Letter from Opa to Grandmother, July 25, 1944.
July 25, 1944.
I have been working fourteen hours today and am very tired, so this letter is going to be a brief one. (I am trying to get in some overtime, but I have to work at least 66 hours per week to do so.)
I hadn't thought about bus connections to Kanton(?), but the Santa Fe train gets through there and, I believe, at a convenient time for the both of us. Please check on that and let me know soon because of hotel reservations.
Now I know I'll have to see you soon: Eileen Carswell in town. I just hope she doesn't have as bad an influence on you as she did last summer, or else...
Will you do something for me? The St. John Post Office has none of those forms to have mail forwarded, so I had them order some. What I received was something entirely different from what I asked for, so I gave up. Could you get me about five of them from the Lawrence Post Office?
I just decided to make a final but drastic attempt to keep from paying my Employment Agency. I shall write him a registered letter, tell him that according to legal advice which I received (from Bob), I am obligated to pay only 10% of the money I earned at the Airport Restaurant, which amounts to $7.92. Since I already paid $10, I paid $2.08 too much, "which kindly remit at your earliest convenience." Naturally, I don't expect it back, but it might scare him. Bob suggested I should not pay him under any circumstances, but if needs be, let him go to court. I think I'll do that.
Nothing new around here, except that I like my work and Bob better and better.
See you soon!
P.S. I haven't given up September 2 yet. Have you?
I'm not up to par on my research of the employment agencies that existed at this time. I get the feeling that Opa's agent/agency turned out to be more of a scam than a good service. In the 1940s, the work force was looking for people to hire to replace the significant numbers of employees who were now fighting overseas or otherwise engaged in the war effort. This should have been a boon for Opa, but with his complicated visa standing, and the fact that his skills just happened to connect him with jobs that were potentially war-related and classified, he felt he needed some help from an agency to place him. After all, he'd had positive results from the Quaker agency, the AFSC. It turns out this agency just gave him a headache and expected him to pay for it. It looks like they wanted him to pay them for services rendered, and a portion of his pay he made at that awful restaurant (which I guess they helped him get that job).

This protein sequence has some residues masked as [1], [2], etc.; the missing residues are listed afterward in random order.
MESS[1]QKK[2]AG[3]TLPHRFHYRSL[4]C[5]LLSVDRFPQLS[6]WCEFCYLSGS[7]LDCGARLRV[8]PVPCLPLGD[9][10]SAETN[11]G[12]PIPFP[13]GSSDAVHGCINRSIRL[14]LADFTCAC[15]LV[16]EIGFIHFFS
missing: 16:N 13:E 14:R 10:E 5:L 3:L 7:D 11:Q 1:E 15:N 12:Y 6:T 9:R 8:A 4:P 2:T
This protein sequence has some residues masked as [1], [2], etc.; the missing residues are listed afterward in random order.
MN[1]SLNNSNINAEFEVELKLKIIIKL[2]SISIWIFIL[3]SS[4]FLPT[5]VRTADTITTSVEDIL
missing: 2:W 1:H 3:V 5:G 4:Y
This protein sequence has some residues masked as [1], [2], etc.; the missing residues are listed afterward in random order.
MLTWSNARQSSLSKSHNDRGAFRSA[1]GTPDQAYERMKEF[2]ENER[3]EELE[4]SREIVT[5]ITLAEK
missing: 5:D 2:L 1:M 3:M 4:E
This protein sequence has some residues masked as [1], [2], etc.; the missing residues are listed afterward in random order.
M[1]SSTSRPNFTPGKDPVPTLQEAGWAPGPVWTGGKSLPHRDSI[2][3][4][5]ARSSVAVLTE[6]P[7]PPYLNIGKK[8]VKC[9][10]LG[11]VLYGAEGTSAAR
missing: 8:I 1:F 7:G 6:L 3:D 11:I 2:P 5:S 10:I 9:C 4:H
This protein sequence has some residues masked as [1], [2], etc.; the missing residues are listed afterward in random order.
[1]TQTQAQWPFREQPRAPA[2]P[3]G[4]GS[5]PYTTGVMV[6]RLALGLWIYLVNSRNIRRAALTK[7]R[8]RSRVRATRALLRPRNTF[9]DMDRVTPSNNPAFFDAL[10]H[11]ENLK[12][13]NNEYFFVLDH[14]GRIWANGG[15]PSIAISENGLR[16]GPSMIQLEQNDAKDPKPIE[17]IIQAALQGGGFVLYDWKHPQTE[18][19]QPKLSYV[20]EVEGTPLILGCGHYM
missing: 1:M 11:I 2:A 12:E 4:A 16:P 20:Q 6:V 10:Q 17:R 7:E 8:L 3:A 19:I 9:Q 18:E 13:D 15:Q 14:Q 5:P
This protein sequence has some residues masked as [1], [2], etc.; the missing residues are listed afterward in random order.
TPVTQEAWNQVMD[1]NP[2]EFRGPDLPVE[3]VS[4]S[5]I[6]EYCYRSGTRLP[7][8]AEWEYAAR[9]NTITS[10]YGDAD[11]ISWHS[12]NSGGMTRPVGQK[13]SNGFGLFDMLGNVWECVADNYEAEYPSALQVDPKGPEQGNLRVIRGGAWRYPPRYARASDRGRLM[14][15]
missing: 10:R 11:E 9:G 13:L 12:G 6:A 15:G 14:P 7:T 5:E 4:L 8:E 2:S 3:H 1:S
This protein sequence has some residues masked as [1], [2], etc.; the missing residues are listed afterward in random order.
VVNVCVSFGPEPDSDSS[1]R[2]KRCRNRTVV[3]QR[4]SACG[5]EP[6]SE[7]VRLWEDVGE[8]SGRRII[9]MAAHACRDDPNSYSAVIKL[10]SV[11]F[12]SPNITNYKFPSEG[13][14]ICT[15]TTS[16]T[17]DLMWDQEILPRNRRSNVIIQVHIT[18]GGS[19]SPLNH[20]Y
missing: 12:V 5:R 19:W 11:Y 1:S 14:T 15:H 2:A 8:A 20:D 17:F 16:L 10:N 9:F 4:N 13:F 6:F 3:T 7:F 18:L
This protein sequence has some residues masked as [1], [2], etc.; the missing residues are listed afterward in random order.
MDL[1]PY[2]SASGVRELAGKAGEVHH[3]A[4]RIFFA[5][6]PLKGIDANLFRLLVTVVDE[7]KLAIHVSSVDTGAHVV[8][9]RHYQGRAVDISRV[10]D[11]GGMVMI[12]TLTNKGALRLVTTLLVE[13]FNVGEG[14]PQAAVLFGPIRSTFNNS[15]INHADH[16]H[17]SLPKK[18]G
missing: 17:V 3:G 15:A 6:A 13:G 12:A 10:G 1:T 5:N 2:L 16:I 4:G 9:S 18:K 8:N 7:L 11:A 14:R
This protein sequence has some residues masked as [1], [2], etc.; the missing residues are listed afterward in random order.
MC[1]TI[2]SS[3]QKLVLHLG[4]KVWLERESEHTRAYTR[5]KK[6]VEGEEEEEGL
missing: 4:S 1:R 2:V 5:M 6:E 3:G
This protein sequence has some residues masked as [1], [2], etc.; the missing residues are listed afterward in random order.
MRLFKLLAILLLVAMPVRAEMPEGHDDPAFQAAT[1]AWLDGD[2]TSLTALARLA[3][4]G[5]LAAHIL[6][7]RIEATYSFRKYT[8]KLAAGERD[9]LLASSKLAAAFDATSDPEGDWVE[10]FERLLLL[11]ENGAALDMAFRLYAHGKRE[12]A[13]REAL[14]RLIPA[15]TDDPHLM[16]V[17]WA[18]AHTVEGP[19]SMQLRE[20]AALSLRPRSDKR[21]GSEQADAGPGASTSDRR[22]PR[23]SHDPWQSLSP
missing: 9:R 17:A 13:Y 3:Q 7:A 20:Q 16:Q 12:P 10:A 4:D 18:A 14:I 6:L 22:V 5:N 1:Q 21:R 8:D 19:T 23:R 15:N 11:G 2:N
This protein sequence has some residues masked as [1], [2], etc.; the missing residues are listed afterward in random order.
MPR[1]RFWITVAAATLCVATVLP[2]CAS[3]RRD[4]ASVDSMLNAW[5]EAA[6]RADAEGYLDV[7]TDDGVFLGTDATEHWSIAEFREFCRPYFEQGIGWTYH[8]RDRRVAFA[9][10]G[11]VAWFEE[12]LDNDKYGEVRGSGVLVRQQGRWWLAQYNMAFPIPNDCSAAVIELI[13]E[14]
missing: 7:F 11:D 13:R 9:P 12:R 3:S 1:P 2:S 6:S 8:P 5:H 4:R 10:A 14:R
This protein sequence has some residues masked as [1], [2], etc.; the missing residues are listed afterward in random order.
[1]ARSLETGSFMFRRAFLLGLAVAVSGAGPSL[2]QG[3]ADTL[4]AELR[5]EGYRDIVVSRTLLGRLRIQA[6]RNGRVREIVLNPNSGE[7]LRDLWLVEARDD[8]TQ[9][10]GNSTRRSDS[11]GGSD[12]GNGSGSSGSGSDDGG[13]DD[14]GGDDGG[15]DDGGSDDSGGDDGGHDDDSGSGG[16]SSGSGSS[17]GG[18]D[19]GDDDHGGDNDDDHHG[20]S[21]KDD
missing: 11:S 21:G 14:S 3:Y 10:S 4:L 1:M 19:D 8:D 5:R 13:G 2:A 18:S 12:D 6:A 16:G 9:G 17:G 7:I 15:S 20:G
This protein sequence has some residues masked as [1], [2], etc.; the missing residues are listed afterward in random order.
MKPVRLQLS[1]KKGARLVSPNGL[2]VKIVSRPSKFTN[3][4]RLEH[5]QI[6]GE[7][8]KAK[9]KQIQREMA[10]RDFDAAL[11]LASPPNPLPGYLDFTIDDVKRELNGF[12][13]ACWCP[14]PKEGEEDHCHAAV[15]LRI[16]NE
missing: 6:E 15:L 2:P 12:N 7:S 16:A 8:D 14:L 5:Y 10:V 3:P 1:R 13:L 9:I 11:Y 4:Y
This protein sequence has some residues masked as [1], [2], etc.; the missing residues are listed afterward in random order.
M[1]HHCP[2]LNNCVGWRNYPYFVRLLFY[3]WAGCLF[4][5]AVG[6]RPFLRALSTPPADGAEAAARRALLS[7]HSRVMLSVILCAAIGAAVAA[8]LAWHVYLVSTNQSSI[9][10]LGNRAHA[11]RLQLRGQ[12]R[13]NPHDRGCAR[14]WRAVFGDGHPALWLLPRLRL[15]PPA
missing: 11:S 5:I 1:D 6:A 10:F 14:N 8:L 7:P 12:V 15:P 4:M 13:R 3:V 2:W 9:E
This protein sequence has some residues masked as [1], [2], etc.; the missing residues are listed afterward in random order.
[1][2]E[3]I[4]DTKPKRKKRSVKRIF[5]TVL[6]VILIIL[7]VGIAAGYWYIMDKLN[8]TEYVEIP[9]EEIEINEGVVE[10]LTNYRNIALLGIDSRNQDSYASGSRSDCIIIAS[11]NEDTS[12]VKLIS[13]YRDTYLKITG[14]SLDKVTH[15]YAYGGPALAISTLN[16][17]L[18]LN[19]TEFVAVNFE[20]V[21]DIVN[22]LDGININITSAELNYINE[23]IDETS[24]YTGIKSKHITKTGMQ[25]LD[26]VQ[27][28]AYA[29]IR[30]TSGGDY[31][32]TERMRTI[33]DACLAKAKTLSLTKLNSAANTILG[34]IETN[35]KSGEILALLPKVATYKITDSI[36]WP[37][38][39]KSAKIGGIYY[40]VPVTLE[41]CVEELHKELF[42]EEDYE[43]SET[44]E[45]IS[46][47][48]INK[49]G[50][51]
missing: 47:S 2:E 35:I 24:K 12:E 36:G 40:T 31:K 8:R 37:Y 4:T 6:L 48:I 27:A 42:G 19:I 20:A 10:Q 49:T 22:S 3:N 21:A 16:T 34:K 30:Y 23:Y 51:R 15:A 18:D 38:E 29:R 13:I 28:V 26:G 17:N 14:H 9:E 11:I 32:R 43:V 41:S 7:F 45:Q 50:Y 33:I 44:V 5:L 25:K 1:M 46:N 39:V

What he did as a last ditch effort to not pay a dime more for their unhelpfulness is straight out of the Doeppner Play Book. He wrote them using official language with words that could be assumed to mean things, but didn't mean much: "legal advice" (given by a buddy at work). The part that made me laugh was when he detailed the amount he felt he owed, and demonstrated that he had actually overpaid, and therefore would await them sending the change.
A blanket memory I have growing up (that stretches across several examples) is of my Dad on the phone with the insurance company, or whoever provided the services whose charges he was contesting.
Dad one time quipped to me that he was going to start sending the company a bill for his time on the phone to correct their mistake. In fact, I think that was the hospital for my second spinal surgery. I remember receiving a phone call to my hospital room the day after my surgery and I answered it, thinking it was a friend or family member checking in. It was someone from the hospital calling to let me know my insurance had denied my claim and would not be covering my surgery. Or something to that effect. I was hopped up on morphine and was only eighteen years old. I basically handed the phone over to my parents and thus started my father's long fight with the hospital and insurance company. I'm pretty sure eventually they paid, or at least found some resolution. My Dad fought with many an insurance rep over whether my newest pair of hearing aids would be covered.
And honestly, we should be able to bill for our time spent advocating for our insurance to cover what it is supposed to cover. I know my Dad, like Opa, did not expect them to pay the bill, but rather hoped they would get the point and leave it. Who knows if it worked for Opa. I'll have to ask my Dad if it ever worked for him.
In the meantime, Opa is looking forward to seeing Grandmother, still trying to nail down logistics, and really hoping that Eileen Carswell doesn't mess with Grandmother's head. At least that's how I read into it. Maybe this friend was part of Grandmother's reason for being so wishy-washy about the wedding? Maybe Eileen wasn't a fan of Opa's? Who knows. Opa's still rooting for September 2nd, and he has no idea what Grandmother will say.